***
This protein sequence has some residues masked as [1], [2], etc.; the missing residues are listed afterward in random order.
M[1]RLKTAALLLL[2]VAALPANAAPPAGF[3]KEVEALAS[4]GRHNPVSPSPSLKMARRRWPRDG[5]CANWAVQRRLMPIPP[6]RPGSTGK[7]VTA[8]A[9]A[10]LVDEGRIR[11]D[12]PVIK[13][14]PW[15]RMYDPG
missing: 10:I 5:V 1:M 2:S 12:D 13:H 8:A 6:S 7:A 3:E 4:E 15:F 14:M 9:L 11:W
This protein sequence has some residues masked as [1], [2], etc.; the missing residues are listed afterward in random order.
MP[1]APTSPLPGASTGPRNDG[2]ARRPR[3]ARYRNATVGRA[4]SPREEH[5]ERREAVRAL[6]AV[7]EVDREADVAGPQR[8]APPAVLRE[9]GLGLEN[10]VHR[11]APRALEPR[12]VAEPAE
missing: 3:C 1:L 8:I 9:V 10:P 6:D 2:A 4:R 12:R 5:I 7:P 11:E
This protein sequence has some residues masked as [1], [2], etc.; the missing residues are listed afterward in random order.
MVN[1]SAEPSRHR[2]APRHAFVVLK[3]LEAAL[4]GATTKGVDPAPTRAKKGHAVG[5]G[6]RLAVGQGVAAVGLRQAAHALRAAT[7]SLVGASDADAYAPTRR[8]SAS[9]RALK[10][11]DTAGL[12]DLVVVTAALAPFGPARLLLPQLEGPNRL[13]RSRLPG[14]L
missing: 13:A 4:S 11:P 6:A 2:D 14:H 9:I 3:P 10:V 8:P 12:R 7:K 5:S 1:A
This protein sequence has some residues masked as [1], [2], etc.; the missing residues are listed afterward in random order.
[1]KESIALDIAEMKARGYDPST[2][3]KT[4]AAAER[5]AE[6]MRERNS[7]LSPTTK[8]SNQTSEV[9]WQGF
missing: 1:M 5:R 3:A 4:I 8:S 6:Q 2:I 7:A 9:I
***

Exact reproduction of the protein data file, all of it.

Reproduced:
This protein sequence has some residues masked as [1], [2], etc.; the missing residues are listed afterward in random order.
M[1]RLKTAALLLL[2]VAALPANAAPPAGF[3]KEVEALAS[4]GRHNPVSPSPSLKMARRRWPRDG[5]CANWAVQRRLMPIPP[6]RPGSTGK[7]VTA[8]A[9]A[10]LVDEGRIR[11]D[12]PVIK[13][14]PW[15]RMYDPG
missing: 10:I 5:V 1:M 2:S 12:D 13:H 8:A 6:S 7:A 3:E 4:E 15:F 14:M 9:L 11:W
This protein sequence has some residues masked as [1], [2], etc.; the missing residues are listed afterward in random order.
MP[1]APTSPLPGASTGPRNDG[2]ARRPR[3]ARYRNATVGRA[4]SPREEH[5]ERREAVRAL[6]AV[7]EVDREADVAGPQR[8]APPAVLRE[9]GLGLEN[10]VHR[11]APRALEPR[12]VAEPAE
missing: 3:C 1:L 8:I 9:V 10:P 6:D 2:A 4:R 12:R 5:I 7:P 11:E
This protein sequence has some residues masked as [1], [2], etc.; the missing residues are listed afterward in random order.
MVN[1]SAEPSRHR[2]APRHAFVVLK[3]LEAAL[4]GATTKGVDPAPTRAKKGHAVG[5]G[6]RLAVGQGVAAVGLRQAAHALRAAT[7]SLVGASDADAYAPTRR[8]SAS[9]RALK[10][11]DTAGL[12]DLVVVTAALAPFGPARLLLPQLEGPNRL[13]RSRLPG[14]L
missing: 13:A 4:S 11:P 6:A 2:D 14:H 9:I 3:P 10:V 8:P 12:R 7:K 5:S 1:A
This protein sequence has some residues masked as [1], [2], etc.; the missing residues are listed afterward in random order.
[1]KESIALDIAEMKARGYDPST[2][3]KT[4]AAAER[5]AE[6]MRERNS[7]LSPTTK[8]SNQTSEV[9]WQGF
missing: 1:M 5:R 3:A 4:I 8:S 6:Q 2:I 7:A 9:I